Your argument is mostly about semantics, and I just stated what's my position about semantics in my previous post.
On the other hand, the point about bots punishing content based on tag-hierarchy dept is worth a look at:
Another issue with it that hasn't been mentioned is how many nodes does a bot have to traversed before getting to the content of the page?
<table> 1 node <tr> 2 nodes <td> 3 nodes <table> 4 nodes <tr> ... an so on.
following on... the next <td> would be 6 nodes deep. You are using an example of, at least, two levels of table nesting, about which I'd like to make two comments: 1st: if a layout really requires nesting tables (remember that you can use the colspan and rowspan attributes), how many nested <div>s would you need to achieve the equivalent layout via CSS? (This not to mention how complex might the CSS be). 2nd: where I said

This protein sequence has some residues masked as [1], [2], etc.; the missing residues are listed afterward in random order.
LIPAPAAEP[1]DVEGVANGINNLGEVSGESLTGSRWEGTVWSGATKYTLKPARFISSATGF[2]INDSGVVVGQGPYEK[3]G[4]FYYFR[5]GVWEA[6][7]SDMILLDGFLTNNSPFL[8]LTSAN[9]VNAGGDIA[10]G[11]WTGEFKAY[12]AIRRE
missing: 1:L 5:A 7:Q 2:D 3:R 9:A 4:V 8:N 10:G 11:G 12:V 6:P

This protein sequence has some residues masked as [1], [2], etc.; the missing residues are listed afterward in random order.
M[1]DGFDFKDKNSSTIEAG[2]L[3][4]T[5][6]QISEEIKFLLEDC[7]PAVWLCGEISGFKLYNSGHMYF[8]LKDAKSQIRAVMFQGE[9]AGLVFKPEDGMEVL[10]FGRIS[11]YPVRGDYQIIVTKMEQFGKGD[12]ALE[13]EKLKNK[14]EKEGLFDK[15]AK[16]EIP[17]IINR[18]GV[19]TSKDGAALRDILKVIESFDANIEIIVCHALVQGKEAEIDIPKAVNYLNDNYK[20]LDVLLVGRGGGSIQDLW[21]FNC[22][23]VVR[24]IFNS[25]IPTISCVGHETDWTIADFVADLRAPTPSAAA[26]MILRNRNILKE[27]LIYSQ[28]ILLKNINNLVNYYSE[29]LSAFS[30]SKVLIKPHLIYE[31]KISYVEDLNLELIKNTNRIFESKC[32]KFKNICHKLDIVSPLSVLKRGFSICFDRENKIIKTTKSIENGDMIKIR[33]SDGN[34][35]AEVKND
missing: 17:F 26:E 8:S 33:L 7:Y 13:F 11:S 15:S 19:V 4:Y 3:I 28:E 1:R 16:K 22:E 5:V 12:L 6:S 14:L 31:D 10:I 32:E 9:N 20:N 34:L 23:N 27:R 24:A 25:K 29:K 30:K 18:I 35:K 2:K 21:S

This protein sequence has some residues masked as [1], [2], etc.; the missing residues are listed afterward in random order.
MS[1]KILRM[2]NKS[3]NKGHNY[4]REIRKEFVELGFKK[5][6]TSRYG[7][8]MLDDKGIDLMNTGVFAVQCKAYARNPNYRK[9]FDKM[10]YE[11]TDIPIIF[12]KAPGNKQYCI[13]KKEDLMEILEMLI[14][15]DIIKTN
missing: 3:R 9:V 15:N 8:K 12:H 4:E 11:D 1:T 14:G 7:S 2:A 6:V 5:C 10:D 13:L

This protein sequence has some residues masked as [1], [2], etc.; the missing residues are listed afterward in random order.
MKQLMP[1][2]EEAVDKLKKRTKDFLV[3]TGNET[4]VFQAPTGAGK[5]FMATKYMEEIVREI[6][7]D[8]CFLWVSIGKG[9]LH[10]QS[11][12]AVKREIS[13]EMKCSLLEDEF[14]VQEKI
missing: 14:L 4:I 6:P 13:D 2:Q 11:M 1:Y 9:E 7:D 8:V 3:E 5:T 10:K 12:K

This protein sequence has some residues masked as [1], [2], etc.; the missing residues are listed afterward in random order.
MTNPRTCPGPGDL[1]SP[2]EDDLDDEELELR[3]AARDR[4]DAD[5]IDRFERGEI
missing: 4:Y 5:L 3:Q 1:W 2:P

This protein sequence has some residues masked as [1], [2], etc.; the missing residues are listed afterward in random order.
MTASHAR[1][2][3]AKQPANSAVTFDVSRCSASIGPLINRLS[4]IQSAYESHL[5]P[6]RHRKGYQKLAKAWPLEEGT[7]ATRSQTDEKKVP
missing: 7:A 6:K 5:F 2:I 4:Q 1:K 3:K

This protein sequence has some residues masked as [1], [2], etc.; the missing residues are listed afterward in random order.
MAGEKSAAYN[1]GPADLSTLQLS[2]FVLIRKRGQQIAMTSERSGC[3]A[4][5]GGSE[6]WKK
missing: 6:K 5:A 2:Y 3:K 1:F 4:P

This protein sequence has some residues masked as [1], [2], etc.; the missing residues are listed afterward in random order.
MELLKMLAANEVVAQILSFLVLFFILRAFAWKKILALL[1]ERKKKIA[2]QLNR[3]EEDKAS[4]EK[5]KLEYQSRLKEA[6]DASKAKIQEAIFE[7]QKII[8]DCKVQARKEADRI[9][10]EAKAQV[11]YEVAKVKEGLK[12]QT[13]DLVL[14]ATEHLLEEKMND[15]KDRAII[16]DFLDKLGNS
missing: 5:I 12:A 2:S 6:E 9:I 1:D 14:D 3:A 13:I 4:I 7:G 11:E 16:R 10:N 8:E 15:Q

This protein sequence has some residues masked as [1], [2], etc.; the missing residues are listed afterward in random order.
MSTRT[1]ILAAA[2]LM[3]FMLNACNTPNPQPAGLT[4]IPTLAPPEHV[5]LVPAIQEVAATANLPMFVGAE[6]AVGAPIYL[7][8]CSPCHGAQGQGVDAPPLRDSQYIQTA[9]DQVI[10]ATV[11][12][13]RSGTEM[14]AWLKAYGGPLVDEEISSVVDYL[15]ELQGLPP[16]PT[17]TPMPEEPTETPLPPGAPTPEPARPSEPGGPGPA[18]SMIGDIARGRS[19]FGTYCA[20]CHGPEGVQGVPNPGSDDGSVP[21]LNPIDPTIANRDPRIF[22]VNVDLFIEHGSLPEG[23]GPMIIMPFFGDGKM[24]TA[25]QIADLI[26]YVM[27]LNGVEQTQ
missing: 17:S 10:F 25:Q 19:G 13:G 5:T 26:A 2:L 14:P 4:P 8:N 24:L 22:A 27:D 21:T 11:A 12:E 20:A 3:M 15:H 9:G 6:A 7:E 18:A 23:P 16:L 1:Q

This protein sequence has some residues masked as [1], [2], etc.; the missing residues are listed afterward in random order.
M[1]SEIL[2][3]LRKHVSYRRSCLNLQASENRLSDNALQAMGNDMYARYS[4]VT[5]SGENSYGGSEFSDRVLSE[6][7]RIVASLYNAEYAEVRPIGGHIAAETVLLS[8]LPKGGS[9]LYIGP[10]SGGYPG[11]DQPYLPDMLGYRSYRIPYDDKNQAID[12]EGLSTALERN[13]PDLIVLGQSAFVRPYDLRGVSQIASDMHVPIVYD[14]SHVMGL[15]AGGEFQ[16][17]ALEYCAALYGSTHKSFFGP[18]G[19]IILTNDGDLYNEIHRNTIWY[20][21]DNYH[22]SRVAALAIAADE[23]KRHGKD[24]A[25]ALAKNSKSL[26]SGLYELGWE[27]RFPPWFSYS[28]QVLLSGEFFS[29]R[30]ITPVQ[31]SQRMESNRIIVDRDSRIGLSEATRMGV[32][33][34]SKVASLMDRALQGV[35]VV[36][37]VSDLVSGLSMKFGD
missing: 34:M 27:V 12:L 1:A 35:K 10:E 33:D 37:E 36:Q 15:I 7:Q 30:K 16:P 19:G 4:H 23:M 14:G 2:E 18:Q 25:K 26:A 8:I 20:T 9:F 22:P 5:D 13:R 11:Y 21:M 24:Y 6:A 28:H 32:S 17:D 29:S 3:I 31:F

As long as you keep your head over your shoulders
I mostly meant "as long as you aren't nesting tables for layout". I'll try to make this clear: using a table for layout and, inside it, some tables for tabular contents seems fine to me (at least in some contexts); but if your layout really needs nesting tables then you should consider what kind of design are you doing (regardless of using tables or CSS). Remember that webpages do not come with a 400-pages user manual: keep it simple.
Besides the issue of nesting, your statement about bots punnishing these usages (which have been the norm for serveral years) seems quite speculative. Can you point to some factual data supporting it? (Either an example of a site affected by this, or some statement by a search engine mentioning this). Personally, I really think that a semantic approach should help bots to understand a site's contents, and hence help on rankings; but I abstaining from mentioning it because it's rather a personal impression, quite hard to prove or even argue about.